The basic idea of my line of research is that attitudes can be conceptualized as networks of causally interacting evaluative reactions, such as beliefs, feelings, and behaviors. For example, your attitude toward Barack Obama might consist of judging Obama as competent, charismatic, honest, and moral, feeling proudness and hope about him, and behaviors such as voting for him and convincing others that he is a great president. These different evaluative reactions are connected through direct causal connections. For example, you might feel hopeful about Obama, because you judge him as honest and competent. We used these basic ideas to develop the Causal Attitude Network (CAN) model.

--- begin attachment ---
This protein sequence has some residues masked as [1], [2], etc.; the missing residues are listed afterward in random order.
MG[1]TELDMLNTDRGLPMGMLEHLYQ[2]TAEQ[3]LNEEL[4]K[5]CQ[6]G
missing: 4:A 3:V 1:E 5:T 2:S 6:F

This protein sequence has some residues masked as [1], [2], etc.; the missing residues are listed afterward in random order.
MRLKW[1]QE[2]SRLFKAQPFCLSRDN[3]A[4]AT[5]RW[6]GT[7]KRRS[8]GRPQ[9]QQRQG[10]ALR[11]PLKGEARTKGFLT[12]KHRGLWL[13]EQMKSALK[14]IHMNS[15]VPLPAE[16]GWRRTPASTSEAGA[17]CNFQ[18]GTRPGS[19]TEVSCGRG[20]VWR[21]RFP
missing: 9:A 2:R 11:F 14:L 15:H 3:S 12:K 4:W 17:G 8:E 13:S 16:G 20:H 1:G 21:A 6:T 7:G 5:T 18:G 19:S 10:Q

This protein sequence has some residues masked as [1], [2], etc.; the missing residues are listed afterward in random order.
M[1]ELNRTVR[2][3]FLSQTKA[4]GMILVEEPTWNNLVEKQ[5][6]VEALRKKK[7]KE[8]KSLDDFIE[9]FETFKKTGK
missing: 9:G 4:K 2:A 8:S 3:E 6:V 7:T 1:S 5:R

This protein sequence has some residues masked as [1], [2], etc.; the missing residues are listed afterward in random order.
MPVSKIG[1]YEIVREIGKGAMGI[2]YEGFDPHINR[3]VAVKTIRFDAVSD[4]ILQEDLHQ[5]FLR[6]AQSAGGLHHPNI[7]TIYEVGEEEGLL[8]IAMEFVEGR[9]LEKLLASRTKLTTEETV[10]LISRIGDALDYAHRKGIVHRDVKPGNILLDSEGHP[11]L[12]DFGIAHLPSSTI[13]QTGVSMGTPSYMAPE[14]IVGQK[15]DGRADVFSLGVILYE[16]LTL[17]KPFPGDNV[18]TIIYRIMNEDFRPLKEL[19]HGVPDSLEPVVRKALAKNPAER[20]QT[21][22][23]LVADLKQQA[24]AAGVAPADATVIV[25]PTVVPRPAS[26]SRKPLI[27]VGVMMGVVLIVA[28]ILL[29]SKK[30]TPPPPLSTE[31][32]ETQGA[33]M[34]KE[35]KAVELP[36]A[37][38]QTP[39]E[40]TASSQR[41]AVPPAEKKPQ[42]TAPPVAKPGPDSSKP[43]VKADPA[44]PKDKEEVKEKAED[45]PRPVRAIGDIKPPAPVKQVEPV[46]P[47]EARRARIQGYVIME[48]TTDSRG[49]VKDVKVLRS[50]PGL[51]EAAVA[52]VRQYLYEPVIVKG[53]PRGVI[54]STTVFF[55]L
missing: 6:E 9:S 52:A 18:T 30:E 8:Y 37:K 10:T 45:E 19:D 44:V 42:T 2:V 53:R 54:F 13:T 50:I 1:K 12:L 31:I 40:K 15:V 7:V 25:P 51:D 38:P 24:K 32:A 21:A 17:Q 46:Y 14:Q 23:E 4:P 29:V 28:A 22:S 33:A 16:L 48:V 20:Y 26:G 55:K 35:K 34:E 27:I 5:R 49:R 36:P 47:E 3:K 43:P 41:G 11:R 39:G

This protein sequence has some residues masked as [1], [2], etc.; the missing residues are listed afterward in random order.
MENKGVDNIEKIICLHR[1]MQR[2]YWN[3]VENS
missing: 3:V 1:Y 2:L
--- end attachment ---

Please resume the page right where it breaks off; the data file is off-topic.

One central postulate of the CAN model is that attitude networks show a high degree of clustering. The reason for this is that clustering within attitude networks allows for an adaptive attitude representation that costs low energy to maintain but that can also fulfil the need to hold accurate attitudes.
Another central postulate of the CAN model is that strong attitudes correspond to highly connected attitude networks. Strong attitudes show similar dynamics as highly connected networks do (e.g., they are stable and resistance to change). We therefore propose that connectivity of attitude networks provides a formalized conceptualization of attitude strength.
You can contact me at j.dalege(at)uva(dot)com